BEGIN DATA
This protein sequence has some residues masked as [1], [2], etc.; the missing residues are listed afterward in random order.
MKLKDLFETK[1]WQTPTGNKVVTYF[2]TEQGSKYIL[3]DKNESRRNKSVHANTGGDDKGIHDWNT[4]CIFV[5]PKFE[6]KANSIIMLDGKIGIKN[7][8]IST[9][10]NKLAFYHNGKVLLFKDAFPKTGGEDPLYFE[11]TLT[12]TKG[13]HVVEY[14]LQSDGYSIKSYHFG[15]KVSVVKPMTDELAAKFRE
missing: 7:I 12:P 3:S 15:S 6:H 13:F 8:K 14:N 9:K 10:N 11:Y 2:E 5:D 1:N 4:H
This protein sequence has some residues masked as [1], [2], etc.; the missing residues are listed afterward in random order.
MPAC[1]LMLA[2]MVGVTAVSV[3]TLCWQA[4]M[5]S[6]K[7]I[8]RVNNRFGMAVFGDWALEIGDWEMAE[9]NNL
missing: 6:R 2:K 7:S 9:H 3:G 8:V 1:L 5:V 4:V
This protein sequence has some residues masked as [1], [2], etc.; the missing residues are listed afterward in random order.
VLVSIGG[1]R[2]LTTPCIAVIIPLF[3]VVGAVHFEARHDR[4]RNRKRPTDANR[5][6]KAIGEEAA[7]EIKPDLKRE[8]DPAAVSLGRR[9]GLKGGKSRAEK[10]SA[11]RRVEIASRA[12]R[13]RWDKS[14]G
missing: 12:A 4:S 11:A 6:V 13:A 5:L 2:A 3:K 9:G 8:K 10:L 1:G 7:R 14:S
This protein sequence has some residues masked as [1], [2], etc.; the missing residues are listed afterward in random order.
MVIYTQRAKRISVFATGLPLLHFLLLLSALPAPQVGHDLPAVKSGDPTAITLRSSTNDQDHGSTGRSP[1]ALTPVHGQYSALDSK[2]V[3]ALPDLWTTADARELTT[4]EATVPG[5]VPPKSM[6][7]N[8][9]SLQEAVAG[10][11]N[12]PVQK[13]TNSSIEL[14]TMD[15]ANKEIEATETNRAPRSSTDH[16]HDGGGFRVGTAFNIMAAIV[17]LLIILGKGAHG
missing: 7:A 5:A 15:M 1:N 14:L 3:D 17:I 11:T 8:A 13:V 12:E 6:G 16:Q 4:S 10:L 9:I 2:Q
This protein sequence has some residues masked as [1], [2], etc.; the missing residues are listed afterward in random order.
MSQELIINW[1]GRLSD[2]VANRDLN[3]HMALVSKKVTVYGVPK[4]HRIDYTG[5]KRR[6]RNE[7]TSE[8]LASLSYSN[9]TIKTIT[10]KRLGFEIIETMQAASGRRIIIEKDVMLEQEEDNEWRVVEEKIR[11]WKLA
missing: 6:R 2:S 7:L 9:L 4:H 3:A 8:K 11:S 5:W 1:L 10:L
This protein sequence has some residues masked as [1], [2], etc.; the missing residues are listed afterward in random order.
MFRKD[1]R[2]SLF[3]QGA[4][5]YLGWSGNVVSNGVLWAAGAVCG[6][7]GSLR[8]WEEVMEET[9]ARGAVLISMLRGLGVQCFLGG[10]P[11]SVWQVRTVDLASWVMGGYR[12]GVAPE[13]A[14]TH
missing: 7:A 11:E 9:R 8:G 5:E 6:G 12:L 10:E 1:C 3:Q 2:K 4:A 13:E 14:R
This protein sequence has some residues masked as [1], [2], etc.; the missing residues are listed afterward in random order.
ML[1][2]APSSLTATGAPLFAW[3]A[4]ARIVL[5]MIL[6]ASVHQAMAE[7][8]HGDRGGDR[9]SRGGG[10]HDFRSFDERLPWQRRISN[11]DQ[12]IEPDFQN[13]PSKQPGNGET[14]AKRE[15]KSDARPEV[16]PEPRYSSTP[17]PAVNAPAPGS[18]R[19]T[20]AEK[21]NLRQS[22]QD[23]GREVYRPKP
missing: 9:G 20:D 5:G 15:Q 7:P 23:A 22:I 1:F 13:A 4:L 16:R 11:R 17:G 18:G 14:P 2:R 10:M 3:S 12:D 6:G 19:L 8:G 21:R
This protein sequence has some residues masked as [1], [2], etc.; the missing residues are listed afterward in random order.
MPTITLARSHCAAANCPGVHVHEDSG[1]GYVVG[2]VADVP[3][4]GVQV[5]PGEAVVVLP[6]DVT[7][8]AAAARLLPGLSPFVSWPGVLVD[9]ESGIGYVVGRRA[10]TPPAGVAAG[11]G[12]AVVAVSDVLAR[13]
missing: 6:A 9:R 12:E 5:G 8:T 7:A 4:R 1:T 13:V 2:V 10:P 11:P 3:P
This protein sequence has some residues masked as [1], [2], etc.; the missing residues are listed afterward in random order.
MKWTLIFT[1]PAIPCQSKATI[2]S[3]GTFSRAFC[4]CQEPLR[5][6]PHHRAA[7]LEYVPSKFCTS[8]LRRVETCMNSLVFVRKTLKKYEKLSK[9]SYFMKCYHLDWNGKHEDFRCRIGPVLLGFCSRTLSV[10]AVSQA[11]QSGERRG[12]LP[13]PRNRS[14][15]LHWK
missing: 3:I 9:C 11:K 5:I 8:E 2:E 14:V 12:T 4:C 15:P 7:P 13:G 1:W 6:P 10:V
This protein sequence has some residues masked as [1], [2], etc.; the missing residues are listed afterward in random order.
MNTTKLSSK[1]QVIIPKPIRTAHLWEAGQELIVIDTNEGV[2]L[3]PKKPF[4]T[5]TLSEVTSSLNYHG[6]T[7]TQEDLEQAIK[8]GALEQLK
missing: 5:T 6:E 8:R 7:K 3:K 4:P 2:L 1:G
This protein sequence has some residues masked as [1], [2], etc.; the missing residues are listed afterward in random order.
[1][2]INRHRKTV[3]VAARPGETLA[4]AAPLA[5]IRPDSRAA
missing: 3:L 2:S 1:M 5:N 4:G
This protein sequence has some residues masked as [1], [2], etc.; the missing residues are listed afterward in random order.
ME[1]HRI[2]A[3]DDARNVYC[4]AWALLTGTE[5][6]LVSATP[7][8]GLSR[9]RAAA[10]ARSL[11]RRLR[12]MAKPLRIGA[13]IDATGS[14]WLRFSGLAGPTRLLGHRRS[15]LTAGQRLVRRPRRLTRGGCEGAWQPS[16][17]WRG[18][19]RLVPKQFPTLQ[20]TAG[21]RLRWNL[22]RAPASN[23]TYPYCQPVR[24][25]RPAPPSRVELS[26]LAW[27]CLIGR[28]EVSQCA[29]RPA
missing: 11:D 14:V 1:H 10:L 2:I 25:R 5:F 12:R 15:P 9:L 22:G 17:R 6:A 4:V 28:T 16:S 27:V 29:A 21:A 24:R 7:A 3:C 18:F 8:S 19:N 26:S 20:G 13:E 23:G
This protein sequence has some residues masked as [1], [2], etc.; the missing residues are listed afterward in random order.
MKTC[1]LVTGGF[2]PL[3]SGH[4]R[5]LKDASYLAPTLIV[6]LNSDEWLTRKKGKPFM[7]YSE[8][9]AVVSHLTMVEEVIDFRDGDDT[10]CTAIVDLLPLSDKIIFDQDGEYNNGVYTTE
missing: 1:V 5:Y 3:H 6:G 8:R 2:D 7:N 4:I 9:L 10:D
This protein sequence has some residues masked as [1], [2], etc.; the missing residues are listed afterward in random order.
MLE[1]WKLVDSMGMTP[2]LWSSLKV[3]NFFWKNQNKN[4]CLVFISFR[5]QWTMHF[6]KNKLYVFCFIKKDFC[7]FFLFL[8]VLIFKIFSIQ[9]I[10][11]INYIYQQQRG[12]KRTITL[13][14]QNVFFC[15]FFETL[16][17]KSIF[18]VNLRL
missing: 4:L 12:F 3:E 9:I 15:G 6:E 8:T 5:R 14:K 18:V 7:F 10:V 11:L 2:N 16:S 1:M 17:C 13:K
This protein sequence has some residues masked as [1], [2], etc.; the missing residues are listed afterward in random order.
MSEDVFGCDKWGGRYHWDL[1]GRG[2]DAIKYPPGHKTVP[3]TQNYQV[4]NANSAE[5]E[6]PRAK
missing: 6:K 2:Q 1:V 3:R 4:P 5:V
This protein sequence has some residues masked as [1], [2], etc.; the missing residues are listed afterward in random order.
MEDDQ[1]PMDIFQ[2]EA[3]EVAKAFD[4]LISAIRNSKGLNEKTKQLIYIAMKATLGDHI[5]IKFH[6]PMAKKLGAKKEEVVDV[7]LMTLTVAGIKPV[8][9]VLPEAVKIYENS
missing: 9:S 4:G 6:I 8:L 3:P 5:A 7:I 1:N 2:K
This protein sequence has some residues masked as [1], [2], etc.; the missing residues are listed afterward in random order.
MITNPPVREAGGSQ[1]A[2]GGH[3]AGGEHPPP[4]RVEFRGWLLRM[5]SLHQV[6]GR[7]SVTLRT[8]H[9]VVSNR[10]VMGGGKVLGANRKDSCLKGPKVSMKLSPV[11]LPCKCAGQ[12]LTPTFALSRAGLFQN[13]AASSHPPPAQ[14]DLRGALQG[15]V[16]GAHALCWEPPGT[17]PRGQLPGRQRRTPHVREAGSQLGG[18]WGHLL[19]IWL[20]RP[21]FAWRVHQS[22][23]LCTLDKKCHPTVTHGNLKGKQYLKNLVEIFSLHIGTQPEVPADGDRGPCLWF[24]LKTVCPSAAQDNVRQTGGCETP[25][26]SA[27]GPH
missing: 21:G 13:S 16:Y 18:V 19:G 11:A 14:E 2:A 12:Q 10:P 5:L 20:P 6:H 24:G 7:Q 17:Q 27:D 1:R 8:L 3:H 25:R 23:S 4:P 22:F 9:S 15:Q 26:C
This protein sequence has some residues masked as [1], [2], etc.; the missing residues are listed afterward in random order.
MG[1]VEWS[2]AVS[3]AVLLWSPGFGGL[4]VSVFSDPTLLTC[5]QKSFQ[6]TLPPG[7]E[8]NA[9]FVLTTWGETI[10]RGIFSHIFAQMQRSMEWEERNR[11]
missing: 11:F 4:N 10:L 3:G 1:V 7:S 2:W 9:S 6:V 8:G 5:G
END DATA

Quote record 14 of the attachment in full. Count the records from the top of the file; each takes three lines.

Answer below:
This protein sequence has some residues masked as [1], [2], etc.; the missing residues are listed afterward in random order.
MLE[1]WKLVDSMGMTP[2]LWSSLKV[3]NFFWKNQNKN[4]CLVFISFR[5]QWTMHF[6]KNKLYVFCFIKKDFC[7]FFLFL[8]VLIFKIFSIQ[9]I[10][11]INYIYQQQRG[12]KRTITL[13][14]QNVFFC[15]FFETL[16][17]KSIF[18]VNLRL
missing: 4:L 12:F 3:E 9:I 15:G 6:E 8:T 5:R 14:K 18:V 7:F 10:V 11:L 2:N 16:S 1:M 17:C 13:K